Pakistani troops and the Taliban fought fierce battles in a militant sanctuary near the Afghan border, with both sides claiming early victories in an army campaign that could shape the future of the country's battle against extremism.
A Taliban spokesman vowed the Islamist militants would fight to "our last drop of blood" to defend their stronghold of South Waziristan, predicting the army would fail in its latest attempt to gain control over it.
The army said Sunday that 60 militants and six soldiers had been killed since the offensive began Saturday in the mountainous, remote region that the army has tried and failed to wrest from near-total insurgent control three times since 2004.
The Taliban claimed to have inflicted "heavy casualties" and pushed advancing soldiers back into their bases. It was not possible to independently verify the claims because the army is blocking access to the battlefield and surrounding towns.
Victory for the government in South Waziristan's tribal badlands would eliminate a safe haven for the Taliban militants blamed for surging terrorist attacks and the al-Qaida operatives they shelter there. It would also send a signal to other insurgent groups in the nuclear-armed country of the military's will and ability to fight them.
Defeat would give the militants a propaganda victory, add to pressures on the country's shaky civilian government and alarm Pakistan's Western allies, which want to see it successfully crack down on militancy that is both fueling and feeding off the insurgency in neighboring Afghanistan.
"We know how to fight this war and defeat the enemy with the minimum loss of our men," Taliban spokesman Azam Tariq told The Associated Press from an undisclosed location. "This is a war imposed on us, and we will defend our land until our last man and our last drop of blood. This is a war bound to end in the defeat of the Pakistan army."
Despite his comments, the some 10,000 Pakistani militants and about 1,500 foreign fighters are seen as unlikely to stand and fight. Instead, they will likely do as they have done in other parts of the northwest: Avoid conventional battles and launch guerrilla attacks on stationary troops or long supply lines.
Accounts from residents and those fleeing Sunday suggested that the some 30,000 government troops pushing into the region from three directions were facing much tougher resistance than they saw in the Swat Valley, another northwestern region where the army defeated the insurgents earlier this year.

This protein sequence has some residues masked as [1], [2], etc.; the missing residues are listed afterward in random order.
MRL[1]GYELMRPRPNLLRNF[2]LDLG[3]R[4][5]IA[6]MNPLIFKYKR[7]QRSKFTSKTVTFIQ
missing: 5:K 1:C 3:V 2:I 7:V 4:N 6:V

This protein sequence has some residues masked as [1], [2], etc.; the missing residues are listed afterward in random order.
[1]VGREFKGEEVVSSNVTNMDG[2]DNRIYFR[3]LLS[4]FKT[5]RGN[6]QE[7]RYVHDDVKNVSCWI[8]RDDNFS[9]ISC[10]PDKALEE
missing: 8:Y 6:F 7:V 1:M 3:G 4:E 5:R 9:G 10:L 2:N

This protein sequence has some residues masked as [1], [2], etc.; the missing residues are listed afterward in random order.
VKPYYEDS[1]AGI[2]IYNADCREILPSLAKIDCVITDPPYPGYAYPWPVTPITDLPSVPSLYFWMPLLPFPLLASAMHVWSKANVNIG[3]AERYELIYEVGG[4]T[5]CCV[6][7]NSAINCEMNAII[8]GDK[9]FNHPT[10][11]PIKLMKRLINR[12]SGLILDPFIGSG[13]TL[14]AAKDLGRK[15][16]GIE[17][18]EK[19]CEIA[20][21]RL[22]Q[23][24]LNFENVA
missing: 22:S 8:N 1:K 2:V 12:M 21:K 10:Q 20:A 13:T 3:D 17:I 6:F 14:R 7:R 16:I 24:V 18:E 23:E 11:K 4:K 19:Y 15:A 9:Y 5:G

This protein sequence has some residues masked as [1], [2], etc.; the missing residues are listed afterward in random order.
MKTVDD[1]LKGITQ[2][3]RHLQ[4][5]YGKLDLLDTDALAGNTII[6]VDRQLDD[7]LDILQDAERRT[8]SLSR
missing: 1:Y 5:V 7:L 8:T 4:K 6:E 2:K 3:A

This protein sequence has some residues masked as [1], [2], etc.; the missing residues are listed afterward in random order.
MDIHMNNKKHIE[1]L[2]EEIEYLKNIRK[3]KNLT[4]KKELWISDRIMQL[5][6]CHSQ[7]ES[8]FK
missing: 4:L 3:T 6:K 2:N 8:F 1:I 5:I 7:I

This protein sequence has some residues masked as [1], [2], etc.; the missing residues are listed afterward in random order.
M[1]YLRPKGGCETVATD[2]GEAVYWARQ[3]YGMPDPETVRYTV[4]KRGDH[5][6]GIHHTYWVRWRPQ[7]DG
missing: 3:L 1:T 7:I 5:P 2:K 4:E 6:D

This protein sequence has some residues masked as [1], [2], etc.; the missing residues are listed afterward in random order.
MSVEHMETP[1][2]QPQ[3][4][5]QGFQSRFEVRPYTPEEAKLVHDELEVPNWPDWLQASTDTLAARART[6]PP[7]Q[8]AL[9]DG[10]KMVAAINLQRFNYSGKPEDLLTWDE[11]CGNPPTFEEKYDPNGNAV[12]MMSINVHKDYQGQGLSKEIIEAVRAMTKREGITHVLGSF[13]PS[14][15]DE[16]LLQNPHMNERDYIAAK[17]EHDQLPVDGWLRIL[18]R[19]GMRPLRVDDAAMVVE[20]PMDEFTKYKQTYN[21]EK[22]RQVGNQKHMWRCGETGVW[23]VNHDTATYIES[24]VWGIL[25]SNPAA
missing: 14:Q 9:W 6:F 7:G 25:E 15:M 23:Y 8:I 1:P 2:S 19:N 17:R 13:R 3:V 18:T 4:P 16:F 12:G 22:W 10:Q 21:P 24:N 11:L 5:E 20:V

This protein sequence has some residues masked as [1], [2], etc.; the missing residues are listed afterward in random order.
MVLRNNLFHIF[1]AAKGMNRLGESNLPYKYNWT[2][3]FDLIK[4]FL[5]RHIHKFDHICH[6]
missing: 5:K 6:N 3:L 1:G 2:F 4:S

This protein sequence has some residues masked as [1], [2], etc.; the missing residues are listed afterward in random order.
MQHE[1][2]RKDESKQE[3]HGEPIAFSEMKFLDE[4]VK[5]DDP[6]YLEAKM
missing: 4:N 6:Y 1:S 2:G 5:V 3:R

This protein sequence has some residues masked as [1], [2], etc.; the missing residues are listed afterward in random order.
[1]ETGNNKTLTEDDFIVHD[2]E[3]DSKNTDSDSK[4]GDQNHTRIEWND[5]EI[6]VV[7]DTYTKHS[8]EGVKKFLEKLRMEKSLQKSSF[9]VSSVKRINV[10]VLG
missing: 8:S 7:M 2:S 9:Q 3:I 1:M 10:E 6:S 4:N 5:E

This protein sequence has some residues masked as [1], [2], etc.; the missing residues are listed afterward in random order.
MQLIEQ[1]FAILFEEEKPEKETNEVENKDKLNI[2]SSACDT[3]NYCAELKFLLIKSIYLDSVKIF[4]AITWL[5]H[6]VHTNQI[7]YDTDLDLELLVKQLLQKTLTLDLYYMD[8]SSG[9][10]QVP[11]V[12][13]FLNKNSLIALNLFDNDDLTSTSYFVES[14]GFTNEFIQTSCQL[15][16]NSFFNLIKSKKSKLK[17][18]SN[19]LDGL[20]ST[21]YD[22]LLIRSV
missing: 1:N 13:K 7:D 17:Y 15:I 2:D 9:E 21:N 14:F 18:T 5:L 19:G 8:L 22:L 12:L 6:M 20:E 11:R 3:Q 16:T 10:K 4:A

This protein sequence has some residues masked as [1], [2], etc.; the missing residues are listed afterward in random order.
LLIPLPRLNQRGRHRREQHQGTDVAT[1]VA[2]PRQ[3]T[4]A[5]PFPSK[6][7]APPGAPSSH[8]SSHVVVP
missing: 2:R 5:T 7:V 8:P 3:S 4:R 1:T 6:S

"Militants are offering very tough resistance to any movement of troops," Ehsan Mahsud, a resident of Makeen, a town in the region, told the AP in the town of Mir Ali, close to the battle zone. He and a friend arrived there early Sunday after traveling through the night.
Mahsud said the army appeared to be mostly relying on airstrikes and artillery against militants occupying high ground. He said the insurgents were firing heavy machine guns at helicopter gunships, forcing the air force to use higher-flying jets.
The militants control roughly 1,275 square miles of territory, or about half of South Waziristan, in areas loyal to former militant chief Baitullah Mehsud, who was killed in a U.S. missile strike in August. His clansman Hakimullah Mehsud now leads the Tehrik-e-Taliban Pakistan, or Pakistani Taliban Movement, an umbrella organization of several Islamist militant factions seeking to overthrow the secular government.
Officials have said they envisage the operation will last two months, when winter weather will make fighting difficult.
A resident in Wana — the main town in South Waziristan and in the heart of Taliban-held territory — said the insurgents had left the town and were stationed on the borders of the region, determined to block any army advance.
"All the Taliban who used to be around here have gone to take their position to protect the Mehsud boundary," Azamatullah Wazir said by telephone Sunday. "The army will face difficulty to get in there."
As many as 150,000 civilians — possibly more — have left in recent months after the army made clear it was planning an assault, but as many as 350,000 could still be in the region. The United Nations has been stockpiling relief supplies in a town near the battle zone.
Once it became clear two weeks ago that a military offensive was imminent, the Taliban unleashed a torrent of attacks around the country, including a 22-hour siege of army headquarters last weekend.
Taliban spokesman Tariq said the insurgents were also behind the two latest attacks: three commando-style raids on law enforcement agencies in the eastern city of Lahore on Thursday that killed about 30 people, as well as the deadly bombing of a police station in the northwestern city of Peshawar a day later.